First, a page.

The dimensions of the endpieces and connecting device are such that when the insertion has reached the point where the spring is fully compressed, the lugs will have passed completely through the second endpiece and slightly beyond the outside face thereof. Upon rotation of the screw driver engaged in the head, the connecting device can be rotated until the lugs are aligned with the depressions on the outside face of the second endpiece, and upon release of pressure from the screw driver the connecting device will then hold endpieces together firmly by the tension of the spring between the shelf in the chamber of the first endpiece and the head of the connecting device. The engagement of the lugs in the depressions will keep the connecting device in a locked position due to the tension of the spring, unlike an ordinary screw which could rotate and back out over time.

A second embodiment, not illustrated, is also possible, in which the connecting device in FIG. 3 contains only one lug instead of two. Consequently, only one of the two slot shaped openings are necessary in the endpieces as shown in FIGS. 2 and 4 for such an embodiment.

FIG. 5 shows the outside face of the second endpiece (3) attached to the end of the eyewire (1) for a third embodiment, which also utilizes a connecting device with only one lug and endpieces with only one slot, as described in the second embodiment. In this third embodiment, the surface of the second endpiece over which the lug would rotate (17) is not flat, but would gradually slope upwards from the slot (9) to the depression (14). The part of this surface next to the slot would be somewhat recessed into the face of the endpiece, and the amount of recess would decrease in the direction of the depression (14) until it is become raised to the point where it is substantially flush with the rest of the endpiece face just as it reached the depression (14). Thus, as the connecting device is rotated the effect of this sloping surface will be to gradually increase the tension on the spring and pull the frame closed tightly, until the lug reaches the depression (14) and is locked therein. This will aid in closing the frame by gradually increasing the force as the screw head of the connecting device is rotated.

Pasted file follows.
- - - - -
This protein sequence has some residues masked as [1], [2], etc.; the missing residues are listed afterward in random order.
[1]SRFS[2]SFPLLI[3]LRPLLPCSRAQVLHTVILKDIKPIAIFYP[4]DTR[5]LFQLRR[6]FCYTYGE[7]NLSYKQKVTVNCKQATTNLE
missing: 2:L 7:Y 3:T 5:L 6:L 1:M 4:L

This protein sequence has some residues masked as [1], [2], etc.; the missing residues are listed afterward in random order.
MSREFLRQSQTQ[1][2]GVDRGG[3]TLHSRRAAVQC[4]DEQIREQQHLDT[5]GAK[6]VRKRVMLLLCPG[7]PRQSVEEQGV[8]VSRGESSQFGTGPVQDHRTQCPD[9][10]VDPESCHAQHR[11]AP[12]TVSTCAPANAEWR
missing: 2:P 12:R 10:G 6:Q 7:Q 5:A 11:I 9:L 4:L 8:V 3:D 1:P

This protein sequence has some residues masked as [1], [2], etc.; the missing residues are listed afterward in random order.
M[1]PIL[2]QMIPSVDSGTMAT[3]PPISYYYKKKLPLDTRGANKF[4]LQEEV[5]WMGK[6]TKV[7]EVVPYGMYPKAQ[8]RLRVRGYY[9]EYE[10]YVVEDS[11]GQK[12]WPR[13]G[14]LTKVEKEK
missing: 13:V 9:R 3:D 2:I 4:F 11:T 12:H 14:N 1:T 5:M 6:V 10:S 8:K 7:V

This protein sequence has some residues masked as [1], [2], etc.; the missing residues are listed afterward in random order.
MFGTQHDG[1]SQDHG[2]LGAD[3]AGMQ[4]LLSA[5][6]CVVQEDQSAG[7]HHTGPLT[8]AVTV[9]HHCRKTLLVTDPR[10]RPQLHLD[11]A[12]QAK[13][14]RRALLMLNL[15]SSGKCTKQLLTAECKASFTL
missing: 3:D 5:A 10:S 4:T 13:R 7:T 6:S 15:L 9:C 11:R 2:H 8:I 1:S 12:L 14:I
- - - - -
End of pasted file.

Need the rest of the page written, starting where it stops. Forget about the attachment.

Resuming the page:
The same principle is used in a fourth embodiment, of which the outside face of the second endpiece is illustrated in FIG. 6. The outside face of the second endpiece for this embodiment differs from the one in from the previously described embodiment in that there are two sections of recessed sloping surface (17 & 18) divided by a first depression (14) between the two sloping sections and the second depression (19) at the far end of the second sloping surface.

When the connecting device is first inserted, the lug will protrude through the slot (9) as in previously described embodiments. Upon rotation of the connecting device the lug will slide up the recessed sloping surface (17) until it reaches the first depression (14). In situations where the lenses have been edged slightly too large for the frame, this first locked position of the connecting device may provide adequate tension on the spring to hold the frame closed securely. If the lenses are the exact size of the frame, the connecting device can then be rotated further in the same direction, causing the lug to slide further upward along the second sloping surface (18) to a second locked position in the depression (19) at the end. This embodiment would therefore be able to cope with lenses which were made slightly too large for the frame, which is not an uncommon situation encountered by opticians or technicians while assembling eyeglasses.